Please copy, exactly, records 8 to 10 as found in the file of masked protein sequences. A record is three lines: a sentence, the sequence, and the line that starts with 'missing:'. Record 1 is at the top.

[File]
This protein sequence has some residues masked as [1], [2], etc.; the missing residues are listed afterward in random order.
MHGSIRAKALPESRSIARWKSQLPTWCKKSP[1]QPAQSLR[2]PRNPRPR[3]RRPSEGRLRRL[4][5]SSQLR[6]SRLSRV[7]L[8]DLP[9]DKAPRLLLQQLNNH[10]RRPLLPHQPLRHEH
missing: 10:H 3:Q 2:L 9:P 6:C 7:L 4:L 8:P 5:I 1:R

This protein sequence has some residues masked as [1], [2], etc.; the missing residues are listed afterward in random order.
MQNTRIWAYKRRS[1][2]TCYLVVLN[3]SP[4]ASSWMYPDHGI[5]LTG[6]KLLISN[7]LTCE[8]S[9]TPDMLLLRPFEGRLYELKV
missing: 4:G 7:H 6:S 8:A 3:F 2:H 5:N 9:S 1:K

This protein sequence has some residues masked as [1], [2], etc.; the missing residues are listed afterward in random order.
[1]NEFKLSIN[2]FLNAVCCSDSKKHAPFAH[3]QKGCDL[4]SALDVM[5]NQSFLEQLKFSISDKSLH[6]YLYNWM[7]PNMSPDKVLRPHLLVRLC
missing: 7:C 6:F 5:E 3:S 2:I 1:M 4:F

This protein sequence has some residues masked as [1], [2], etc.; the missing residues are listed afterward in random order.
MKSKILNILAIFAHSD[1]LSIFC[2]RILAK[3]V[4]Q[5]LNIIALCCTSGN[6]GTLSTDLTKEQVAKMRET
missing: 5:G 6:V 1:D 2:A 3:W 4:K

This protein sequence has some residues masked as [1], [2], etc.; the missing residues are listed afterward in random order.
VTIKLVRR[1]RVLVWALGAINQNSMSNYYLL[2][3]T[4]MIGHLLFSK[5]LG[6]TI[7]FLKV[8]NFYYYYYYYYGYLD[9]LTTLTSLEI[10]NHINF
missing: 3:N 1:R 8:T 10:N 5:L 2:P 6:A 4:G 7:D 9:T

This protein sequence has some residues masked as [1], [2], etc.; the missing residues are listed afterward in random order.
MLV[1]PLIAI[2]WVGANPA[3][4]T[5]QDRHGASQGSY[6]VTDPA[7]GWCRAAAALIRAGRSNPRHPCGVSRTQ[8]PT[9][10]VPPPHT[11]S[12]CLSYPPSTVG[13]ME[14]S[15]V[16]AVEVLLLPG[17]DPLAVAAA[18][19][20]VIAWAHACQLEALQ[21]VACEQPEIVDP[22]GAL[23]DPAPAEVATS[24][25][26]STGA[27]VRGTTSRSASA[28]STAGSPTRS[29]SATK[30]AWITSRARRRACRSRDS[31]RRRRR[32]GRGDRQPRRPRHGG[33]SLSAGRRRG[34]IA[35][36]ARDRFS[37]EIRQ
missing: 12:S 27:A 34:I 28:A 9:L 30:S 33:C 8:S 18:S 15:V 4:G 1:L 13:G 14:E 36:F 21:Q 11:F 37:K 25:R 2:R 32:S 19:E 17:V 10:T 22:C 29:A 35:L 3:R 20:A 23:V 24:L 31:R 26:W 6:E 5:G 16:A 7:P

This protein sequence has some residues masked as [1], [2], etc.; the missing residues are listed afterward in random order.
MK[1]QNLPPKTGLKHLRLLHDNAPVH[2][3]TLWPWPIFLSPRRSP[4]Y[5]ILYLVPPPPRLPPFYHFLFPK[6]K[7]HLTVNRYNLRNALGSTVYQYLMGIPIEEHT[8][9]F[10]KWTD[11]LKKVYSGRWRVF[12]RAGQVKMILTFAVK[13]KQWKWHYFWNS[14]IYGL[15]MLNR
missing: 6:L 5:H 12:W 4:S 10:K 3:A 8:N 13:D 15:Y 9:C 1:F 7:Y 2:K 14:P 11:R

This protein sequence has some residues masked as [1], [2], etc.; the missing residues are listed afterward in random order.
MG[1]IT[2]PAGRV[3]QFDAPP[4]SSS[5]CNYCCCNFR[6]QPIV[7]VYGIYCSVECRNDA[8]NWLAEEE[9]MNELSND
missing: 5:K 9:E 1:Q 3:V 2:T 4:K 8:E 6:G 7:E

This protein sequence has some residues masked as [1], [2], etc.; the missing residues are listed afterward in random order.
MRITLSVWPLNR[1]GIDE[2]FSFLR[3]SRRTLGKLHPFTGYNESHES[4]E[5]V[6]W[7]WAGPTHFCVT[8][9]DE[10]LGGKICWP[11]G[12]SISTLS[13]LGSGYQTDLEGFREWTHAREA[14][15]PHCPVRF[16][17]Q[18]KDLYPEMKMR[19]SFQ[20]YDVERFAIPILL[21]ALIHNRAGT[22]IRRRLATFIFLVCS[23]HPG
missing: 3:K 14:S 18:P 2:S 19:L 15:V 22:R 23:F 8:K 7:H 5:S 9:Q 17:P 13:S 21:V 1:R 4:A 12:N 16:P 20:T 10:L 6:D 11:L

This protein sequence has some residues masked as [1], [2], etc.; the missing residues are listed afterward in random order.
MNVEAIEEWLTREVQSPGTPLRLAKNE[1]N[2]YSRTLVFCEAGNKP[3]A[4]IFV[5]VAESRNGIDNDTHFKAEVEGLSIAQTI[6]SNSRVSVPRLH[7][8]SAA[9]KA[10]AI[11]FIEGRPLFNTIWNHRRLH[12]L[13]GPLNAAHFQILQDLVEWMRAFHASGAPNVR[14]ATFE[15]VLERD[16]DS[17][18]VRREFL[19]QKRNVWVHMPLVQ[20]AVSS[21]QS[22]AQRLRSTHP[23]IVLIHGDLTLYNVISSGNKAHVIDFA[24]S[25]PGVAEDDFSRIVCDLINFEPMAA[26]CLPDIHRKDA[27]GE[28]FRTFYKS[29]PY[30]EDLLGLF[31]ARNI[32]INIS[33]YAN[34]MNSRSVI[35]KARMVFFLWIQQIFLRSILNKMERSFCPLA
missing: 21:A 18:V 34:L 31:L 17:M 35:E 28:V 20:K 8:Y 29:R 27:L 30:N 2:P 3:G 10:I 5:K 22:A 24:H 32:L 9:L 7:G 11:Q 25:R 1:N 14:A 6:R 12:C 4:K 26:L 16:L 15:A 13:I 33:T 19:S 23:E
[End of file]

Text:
This protein sequence has some residues masked as [1], [2], etc.; the missing residues are listed afterward in random order.
MG[1]IT[2]PAGRV[3]QFDAPP[4]SSS[5]CNYCCCNFR[6]QPIV[7]VYGIYCSVECRNDA[8]NWLAEEE[9]MNELSND
missing: 5:K 9:E 1:Q 3:V 2:T 4:K 8:E 6:G 7:E

This protein sequence has some residues masked as [1], [2], etc.; the missing residues are listed afterward in random order.
MRITLSVWPLNR[1]GIDE[2]FSFLR[3]SRRTLGKLHPFTGYNESHES[4]E[5]V[6]W[7]WAGPTHFCVT[8][9]DE[10]LGGKICWP[11]G[12]SISTLS[13]LGSGYQTDLEGFREWTHAREA[14][15]PHCPVRF[16][17]Q[18]KDLYPEMKMR[19]SFQ[20]YDVERFAIPILL[21]ALIHNRAGT[22]IRRRLATFIFLVCS[23]HPG
missing: 3:K 14:S 18:P 2:S 19:L 15:V 22:R 23:F 8:K 7:H 5:S 9:Q 17:P 13:S 21:V 1:R 4:A 12:N 16:P 20:T 10:L 6:D 11:L

This protein sequence has some residues masked as [1], [2], etc.; the missing residues are listed afterward in random order.
MNVEAIEEWLTREVQSPGTPLRLAKNE[1]N[2]YSRTLVFCEAGNKP[3]A[4]IFV[5]VAESRNGIDNDTHFKAEVEGLSIAQTI[6]SNSRVSVPRLH[7][8]SAA[9]KA[10]AI[11]FIEGRPLFNTIWNHRRLH[12]L[13]GPLNAAHFQILQDLVEWMRAFHASGAPNVR[14]ATFE[15]VLERD[16]DS[17][18]VRREFL[19]QKRNVWVHMPLVQ[20]AVSS[21]QS[22]AQRLRSTHP[23]IVLIHGDLTLYNVISSGNKAHVIDFA[24]S[25]PGVAEDDFSRIVCDLINFEPMAA[26]CLPDIHRKDA[27]GE[28]FRTFYKS[29]PY[30]EDLLGLF[31]ARNI[32]INIS[33]YAN[34]MNSRSVI[35]KARMVFFLWIQQIFLRSILNKMERSFCPLA
missing: 21:A 18:V 34:L 31:L 17:M 35:E 28:V 20:K 8:Y 29:R 27:L 30:N 2:P 3:G 10:I 5:K 22:A 24:H 32:L 9:L 7:G 11:Q 25:R 1:N 14:A 6:R 12:C 4:K 26:L 16:L 15:A 13:I 33:T 19:S 23:E